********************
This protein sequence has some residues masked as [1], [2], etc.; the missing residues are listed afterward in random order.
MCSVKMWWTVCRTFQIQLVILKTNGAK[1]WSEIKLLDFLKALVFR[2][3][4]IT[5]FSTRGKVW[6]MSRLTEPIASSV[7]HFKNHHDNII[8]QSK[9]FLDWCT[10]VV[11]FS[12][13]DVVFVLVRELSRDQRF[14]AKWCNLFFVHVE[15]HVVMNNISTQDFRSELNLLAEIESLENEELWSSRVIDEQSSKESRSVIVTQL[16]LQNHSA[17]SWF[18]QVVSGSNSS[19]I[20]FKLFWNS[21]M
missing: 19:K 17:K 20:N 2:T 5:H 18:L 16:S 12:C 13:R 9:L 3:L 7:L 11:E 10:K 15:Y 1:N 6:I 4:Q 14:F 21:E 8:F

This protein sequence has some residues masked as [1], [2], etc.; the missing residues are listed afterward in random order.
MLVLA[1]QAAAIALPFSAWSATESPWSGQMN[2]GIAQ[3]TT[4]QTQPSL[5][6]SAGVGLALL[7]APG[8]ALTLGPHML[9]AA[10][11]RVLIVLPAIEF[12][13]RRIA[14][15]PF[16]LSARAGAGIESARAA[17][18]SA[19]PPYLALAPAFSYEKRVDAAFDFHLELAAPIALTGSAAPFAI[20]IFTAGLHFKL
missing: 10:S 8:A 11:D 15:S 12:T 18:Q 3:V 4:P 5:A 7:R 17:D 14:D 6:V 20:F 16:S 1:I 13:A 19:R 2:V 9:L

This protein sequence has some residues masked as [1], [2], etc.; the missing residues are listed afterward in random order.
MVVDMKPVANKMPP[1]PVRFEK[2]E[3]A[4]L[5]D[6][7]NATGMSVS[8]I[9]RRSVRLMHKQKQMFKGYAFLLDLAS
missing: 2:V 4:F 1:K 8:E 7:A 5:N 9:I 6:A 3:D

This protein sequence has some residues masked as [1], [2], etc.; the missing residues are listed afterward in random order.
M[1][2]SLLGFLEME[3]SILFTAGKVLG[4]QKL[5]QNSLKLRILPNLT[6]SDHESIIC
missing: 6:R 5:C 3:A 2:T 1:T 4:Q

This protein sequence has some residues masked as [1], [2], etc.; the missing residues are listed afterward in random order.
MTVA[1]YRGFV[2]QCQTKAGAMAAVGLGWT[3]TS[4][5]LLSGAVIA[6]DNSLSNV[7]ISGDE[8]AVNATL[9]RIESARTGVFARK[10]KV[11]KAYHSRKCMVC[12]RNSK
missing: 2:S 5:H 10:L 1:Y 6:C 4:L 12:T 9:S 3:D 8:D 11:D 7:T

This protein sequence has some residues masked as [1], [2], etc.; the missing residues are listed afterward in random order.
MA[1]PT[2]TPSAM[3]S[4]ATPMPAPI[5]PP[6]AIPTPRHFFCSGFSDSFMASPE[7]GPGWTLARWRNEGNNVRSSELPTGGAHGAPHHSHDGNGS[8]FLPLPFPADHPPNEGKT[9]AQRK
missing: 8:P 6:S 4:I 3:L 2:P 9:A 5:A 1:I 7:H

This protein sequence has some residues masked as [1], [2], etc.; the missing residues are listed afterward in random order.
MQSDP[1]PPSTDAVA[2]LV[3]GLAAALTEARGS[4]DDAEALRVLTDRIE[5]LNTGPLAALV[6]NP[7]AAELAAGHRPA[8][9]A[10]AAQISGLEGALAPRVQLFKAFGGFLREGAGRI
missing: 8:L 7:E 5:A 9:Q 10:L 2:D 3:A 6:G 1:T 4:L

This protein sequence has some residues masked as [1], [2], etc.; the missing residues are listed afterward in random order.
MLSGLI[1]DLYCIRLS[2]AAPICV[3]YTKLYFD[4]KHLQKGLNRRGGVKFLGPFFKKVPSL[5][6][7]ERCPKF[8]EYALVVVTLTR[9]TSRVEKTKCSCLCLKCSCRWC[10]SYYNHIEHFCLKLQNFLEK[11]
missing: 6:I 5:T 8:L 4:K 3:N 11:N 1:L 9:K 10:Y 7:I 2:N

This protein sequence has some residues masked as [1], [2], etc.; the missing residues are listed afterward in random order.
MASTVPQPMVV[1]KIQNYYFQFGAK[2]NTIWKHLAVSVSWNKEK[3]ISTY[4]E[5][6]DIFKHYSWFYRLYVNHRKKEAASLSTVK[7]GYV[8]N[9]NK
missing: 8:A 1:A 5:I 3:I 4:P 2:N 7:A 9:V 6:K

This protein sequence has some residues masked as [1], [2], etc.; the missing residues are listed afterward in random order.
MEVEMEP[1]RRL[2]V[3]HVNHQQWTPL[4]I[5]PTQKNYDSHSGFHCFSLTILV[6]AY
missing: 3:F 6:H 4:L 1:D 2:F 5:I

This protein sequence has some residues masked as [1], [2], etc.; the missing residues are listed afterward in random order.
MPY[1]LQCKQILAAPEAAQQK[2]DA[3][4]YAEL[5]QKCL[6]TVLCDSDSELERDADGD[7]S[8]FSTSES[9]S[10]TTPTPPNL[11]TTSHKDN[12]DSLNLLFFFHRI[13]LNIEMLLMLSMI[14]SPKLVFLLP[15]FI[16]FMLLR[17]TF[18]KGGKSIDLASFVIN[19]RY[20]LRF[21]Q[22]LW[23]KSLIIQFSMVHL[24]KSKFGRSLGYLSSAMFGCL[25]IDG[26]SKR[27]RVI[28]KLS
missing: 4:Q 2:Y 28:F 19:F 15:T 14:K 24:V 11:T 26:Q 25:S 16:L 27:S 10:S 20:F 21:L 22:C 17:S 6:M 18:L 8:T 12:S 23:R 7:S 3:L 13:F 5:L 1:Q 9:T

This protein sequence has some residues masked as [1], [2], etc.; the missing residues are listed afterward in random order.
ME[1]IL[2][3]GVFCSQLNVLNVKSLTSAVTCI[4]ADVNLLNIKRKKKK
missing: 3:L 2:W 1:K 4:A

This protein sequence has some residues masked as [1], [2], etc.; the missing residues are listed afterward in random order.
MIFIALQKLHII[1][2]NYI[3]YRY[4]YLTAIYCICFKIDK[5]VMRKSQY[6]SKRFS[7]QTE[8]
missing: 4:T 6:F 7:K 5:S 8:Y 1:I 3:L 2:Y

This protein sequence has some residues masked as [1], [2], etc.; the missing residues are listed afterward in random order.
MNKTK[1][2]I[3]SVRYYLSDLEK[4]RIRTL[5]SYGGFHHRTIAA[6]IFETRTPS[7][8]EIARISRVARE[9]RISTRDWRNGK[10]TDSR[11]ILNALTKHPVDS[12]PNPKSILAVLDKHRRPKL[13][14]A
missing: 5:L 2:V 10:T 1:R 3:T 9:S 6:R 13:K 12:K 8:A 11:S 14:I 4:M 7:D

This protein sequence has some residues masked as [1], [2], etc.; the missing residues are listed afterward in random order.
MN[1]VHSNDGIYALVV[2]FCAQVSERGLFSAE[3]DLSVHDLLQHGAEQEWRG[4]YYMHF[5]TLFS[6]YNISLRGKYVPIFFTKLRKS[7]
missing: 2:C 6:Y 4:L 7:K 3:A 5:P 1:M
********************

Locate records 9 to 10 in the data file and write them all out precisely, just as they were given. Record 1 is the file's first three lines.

This protein sequence has some residues masked as [1], [2], etc.; the missing residues are listed afterward in random order.
MASTVPQPMVV[1]KIQNYYFQFGAK[2]NTIWKHLAVSVSWNKEK[3]ISTY[4]E[5][6]DIFKHYSWFYRLYVNHRKKEAASLSTVK[7]GYV[8]N[9]NK
missing: 8:A 1:A 5:I 3:I 4:P 2:N 7:A 9:V 6:K

This protein sequence has some residues masked as [1], [2], etc.; the missing residues are listed afterward in random order.
MEVEMEP[1]RRL[2]V[3]HVNHQQWTPL[4]I[5]PTQKNYDSHSGFHCFSLTILV[6]AY
missing: 3:F 6:H 4:L 1:D 2:F 5:I